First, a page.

By Jared Newman | Tuesday, January 11, 2011 at 9:56 am
One of Windows Phone 7’s most tantalizing hooks is Xbox Live, an offshoot of Microsoft’s online video game service, but so far the interaction between mobile and console games has been limited.
Slowly, that’s starting to change. At a CES press event, Microsoft was showing off Full House Poker, an upcoming Texas Hold ‘Em game for Xbox 360 and Windows Phone 7. Although the games differ on each platform, and you’ll have to buy each one separately, your performance in one game affects the other.
Microsoft has done some tie-ins before — Crackdown 2: Project Sunburst, for instance, unlocks an achievement in Crackdown 2 for Xbox 360 — but Full House Poker is the most closely linked game I’ve seen yet.
Full House Poker uses two forms of currency. There’s money (fake, of course), which you use to actually play the game, and experience, which can be cashed in for avatar outfits, table felts, taunts and access to higher-stakes games. Windows Phone 7’s version of the game is limited to computerized opponents, but you can bring your earnings from the mobile game onto the Xbox 360, and vice versa.
Technically, Windows Phone 7 has the ability to do full cross-compatibility with the Xbox 360, so in some ways Full House Poker is a missed opportunity. How cool would it be to start a poker tourney on your Xbox 360 and keep playing as you leave the house?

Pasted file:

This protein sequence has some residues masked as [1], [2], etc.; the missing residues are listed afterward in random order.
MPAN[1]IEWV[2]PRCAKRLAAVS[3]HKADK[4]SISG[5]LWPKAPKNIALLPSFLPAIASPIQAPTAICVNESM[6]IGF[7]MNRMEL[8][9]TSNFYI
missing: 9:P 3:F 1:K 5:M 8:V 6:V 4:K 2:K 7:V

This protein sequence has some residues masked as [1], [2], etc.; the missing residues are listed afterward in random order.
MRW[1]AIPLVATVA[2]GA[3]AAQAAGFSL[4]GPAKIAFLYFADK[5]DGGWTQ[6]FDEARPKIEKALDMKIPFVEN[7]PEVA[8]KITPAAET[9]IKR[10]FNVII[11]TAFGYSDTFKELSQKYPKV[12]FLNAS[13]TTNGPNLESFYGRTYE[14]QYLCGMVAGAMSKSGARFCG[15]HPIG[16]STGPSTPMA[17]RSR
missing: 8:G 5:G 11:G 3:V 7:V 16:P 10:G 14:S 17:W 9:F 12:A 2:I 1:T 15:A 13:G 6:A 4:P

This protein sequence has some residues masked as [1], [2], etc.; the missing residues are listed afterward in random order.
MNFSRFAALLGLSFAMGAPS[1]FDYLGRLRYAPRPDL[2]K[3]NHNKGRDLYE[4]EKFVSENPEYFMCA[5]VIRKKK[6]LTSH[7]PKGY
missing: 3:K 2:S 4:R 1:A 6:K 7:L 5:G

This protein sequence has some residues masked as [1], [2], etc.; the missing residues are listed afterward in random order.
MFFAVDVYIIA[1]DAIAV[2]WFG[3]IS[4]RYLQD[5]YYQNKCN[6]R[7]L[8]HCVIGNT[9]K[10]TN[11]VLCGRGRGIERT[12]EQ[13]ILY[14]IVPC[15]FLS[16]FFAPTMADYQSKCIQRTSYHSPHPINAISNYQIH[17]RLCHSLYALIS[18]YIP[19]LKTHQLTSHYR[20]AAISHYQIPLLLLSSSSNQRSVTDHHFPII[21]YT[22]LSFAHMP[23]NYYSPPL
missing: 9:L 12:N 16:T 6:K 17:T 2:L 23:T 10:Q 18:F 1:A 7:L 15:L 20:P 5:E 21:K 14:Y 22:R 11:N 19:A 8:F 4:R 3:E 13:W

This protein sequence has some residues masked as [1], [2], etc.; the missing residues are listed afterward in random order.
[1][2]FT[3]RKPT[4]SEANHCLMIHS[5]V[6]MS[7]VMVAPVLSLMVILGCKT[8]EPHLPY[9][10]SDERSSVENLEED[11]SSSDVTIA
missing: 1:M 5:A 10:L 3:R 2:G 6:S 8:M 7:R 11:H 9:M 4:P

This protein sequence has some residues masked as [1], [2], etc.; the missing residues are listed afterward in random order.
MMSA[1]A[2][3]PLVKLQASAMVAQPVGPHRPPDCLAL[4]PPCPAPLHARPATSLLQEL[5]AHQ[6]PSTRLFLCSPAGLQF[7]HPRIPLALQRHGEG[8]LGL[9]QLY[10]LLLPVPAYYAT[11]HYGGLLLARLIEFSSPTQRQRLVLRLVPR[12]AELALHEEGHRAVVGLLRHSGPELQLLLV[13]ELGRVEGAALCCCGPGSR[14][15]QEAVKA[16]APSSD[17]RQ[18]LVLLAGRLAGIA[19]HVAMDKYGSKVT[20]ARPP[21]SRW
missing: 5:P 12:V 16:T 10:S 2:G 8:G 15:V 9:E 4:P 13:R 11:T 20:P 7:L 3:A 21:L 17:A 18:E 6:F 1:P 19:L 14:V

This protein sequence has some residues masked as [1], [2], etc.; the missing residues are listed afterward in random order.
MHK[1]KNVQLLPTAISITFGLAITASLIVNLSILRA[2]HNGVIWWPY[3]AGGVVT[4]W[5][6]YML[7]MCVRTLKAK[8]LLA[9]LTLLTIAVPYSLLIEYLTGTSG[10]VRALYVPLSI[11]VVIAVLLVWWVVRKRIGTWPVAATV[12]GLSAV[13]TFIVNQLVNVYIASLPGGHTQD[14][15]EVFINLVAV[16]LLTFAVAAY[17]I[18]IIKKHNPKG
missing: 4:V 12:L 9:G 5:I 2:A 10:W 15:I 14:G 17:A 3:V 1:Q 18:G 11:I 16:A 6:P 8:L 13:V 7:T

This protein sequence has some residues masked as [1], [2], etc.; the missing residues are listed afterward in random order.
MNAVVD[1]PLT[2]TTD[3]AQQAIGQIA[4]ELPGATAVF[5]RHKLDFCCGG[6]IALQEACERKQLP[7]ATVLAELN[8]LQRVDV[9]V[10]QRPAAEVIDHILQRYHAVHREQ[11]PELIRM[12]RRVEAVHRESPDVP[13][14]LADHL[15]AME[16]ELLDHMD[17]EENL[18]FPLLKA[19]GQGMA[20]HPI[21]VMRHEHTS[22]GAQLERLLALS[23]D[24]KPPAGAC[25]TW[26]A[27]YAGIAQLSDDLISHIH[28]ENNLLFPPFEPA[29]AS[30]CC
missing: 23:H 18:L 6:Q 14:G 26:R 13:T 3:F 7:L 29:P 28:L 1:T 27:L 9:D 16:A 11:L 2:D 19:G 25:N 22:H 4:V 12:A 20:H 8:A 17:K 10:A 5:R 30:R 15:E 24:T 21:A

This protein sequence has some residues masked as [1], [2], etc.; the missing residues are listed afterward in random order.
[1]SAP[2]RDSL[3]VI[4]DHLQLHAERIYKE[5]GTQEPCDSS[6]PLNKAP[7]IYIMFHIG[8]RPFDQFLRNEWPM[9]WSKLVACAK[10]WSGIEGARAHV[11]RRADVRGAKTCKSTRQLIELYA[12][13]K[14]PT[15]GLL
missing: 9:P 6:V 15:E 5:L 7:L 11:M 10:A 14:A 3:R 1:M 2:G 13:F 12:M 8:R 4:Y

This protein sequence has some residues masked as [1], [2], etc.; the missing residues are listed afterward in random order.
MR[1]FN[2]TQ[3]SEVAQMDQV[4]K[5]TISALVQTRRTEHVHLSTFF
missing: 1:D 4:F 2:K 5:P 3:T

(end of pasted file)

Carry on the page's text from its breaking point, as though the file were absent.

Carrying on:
But for now, Microsoft is content to take things slow. “I’m not a big fan of doing things just because we can, or just because it’s a cool tech demo,” said Sean O’Connor, a lead producer for Xbox Live first-party games. He said he’s interested in doing more cross-compatibility, especially with Xbox Live avatars, but doesn’t feel immense pressure from Microsoft management to shoehorn Windows Phone 7 features into every Xbox 360 game.
“One of the really cool things about Microsoft is you can say ‘No, this doesn’t work for the game, and here’s why,'” O’Connor said.
For now, Microsoft can safely slow-play the mobile-console connectivity angle. Sony’s rumored Playstation Phone is still a murky prospect and Nintendo hasn’t said anything about ties back to the Wii from the upcoming Nintendo 3DS handheld. Apple is only starting to invade living rooms with Apple TV, which as of now doesn’t support games or other third-party apps.
But the more Microsoft does to tie Xbox 360 and Windows Phone 7 games together, the more gamers will feel like they’re missing out with an iPhone or Android.